Sunday, December 18, 2016

heat 2

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Last August, I was thinking about how my winter heating needs related to my electrical energy use. Whatever the source, requiring less heating requires less electricity in most cases (unless your primary heat comes from a wood stove perhaps?).

To require less heat, I blocked off the sun porch with a heavy curtain and closed the heating vents to isolate the that room from the rest of the house. Why heat a leaky room? The house has started forming icicles. I have some of the finest icicles in Lion's Head. But the icicles are not forming on the sun porch eaves! As you can see in this pic from a couple years ago, they hadn't formed by mid Jan 2015 either so we will have to see if I have reduced my heating requirement.

My faithful old (made in 1994) Brock furnace has been checked out thoroughly by two service techs, last year and this year. Oil furnaces must have a cleaning each season. Each tech showed me interesting things about the old monster and we've got it tuned up quite nicely and running well. I get about 85% efficiency out the flue but I remind myself that the chimney stack runs through wonderful heat storage (the old chimney masonry) so the flue gas warms up the house a bit more as it exits. I should measure the temperature of the flue gas at the chimney cap about 20 feet up from the furnace. I'll bet that most of the heat stays in the house. I'll call that the "free" exhaust heat ex-changer.

As I will show below, the oil furnace burns heating oil but it uses a fair bit of electricity, about 620 watts while it is running. About half of that electricity is doing useful work contributing to combustion, about 1/2 of the electricity is turned into heat through inefficiency and is "wasted". I remind myself that this waste heat helps to heat the house, so about 310 watts of the electricity is heat input which I need, the rest runs the two motors and the spark coil in the furnace which is also good.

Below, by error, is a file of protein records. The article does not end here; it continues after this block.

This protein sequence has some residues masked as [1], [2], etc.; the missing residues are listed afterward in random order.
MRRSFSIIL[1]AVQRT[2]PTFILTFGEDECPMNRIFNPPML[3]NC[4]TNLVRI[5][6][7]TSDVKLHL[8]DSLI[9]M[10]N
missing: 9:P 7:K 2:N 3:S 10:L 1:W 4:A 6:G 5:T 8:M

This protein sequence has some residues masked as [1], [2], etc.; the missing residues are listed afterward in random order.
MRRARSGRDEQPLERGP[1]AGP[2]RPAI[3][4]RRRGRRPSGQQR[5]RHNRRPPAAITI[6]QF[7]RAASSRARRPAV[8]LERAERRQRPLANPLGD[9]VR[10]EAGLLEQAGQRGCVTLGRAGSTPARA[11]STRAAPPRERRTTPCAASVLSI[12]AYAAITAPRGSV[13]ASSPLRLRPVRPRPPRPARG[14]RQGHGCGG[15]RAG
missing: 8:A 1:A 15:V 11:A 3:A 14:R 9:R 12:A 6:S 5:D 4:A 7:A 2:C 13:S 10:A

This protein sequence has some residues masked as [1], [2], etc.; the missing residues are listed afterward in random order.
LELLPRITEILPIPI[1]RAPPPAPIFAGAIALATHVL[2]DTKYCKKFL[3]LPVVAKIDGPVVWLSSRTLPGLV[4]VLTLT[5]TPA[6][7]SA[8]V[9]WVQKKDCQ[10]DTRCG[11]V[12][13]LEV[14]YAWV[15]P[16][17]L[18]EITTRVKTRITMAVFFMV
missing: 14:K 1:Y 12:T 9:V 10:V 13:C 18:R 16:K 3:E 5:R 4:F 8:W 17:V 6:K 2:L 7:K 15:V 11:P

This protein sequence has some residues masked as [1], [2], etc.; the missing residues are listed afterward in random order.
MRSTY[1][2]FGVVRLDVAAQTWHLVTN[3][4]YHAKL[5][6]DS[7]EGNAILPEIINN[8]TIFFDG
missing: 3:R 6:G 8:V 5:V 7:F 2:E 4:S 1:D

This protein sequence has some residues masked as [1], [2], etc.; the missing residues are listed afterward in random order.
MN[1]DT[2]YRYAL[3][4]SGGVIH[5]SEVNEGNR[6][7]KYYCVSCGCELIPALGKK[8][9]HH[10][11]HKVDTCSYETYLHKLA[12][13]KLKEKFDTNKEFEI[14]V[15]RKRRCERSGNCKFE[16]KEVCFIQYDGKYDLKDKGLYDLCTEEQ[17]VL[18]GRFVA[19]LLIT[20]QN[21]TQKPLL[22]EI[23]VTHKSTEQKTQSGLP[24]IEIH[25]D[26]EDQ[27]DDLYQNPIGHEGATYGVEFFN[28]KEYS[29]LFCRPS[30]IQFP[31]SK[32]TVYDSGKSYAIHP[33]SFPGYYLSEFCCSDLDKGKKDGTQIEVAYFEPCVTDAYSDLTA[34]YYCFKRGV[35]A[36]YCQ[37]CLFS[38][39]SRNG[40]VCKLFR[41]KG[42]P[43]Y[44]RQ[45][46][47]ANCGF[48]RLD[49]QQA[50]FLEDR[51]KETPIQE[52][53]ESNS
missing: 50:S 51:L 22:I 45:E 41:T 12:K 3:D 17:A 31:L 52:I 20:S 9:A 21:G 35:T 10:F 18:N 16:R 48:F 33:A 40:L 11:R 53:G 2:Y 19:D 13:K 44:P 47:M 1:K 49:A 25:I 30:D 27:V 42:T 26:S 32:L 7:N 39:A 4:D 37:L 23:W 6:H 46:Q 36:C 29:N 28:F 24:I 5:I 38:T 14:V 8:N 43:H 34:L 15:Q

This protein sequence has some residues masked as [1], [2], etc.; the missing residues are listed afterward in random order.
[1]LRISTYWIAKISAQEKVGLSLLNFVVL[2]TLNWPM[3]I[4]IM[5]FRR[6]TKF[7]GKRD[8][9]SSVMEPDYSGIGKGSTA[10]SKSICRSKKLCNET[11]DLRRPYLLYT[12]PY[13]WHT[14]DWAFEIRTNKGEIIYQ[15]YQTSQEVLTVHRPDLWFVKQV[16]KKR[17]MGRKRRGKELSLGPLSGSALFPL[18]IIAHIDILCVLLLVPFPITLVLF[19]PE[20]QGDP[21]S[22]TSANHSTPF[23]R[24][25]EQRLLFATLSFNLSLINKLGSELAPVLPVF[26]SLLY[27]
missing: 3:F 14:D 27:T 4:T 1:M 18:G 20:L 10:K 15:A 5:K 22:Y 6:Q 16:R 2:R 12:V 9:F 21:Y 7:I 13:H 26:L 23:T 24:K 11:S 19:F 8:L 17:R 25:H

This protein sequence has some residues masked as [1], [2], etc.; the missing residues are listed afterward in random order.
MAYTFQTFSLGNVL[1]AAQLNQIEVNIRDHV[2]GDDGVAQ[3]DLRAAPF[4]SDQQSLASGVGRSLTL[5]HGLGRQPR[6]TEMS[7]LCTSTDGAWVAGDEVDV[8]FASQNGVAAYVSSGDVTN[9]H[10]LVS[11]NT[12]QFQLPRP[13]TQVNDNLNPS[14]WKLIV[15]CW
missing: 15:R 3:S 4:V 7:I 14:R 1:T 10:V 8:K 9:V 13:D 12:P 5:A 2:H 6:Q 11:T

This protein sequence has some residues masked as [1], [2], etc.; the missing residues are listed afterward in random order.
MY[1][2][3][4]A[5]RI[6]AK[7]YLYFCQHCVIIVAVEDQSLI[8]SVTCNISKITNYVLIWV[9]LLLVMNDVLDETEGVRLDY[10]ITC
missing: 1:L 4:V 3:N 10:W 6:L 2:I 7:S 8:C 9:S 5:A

Neither of the techs found my intermittent fault: the furnace tripping reset in the middle of the night for no apparent reason. I replaced the controller and photocell with new Honeywell parts from Amazon for $100 then followed the tests as described by Honeywell and shown to me by experienced furnace techs twice now. Good training on the web too like Steve Lavimoniere, one of my favorite burner techs on Youtube.

I am not recommending you work on your own furnace, not at all! But the more you know about your machines, the better decisions you'll make.

In my experience, both gentlemen seemed more interested in selling and installing a new high efficiency propane furnace than in solving my problem. I had to do that myself. I also fixed some rather sloppy wiring under the twist connectors at the controller. This is how one tech left the orange wire, the output of the controller to the compressor/fan/spark. The start up surge on this line is probably 8-10 Amps. He worked on the connector for several minutes. How long do you suppose this connection, with only a few strands of the wire, would last? Was he making a "time bomb"? I wonder.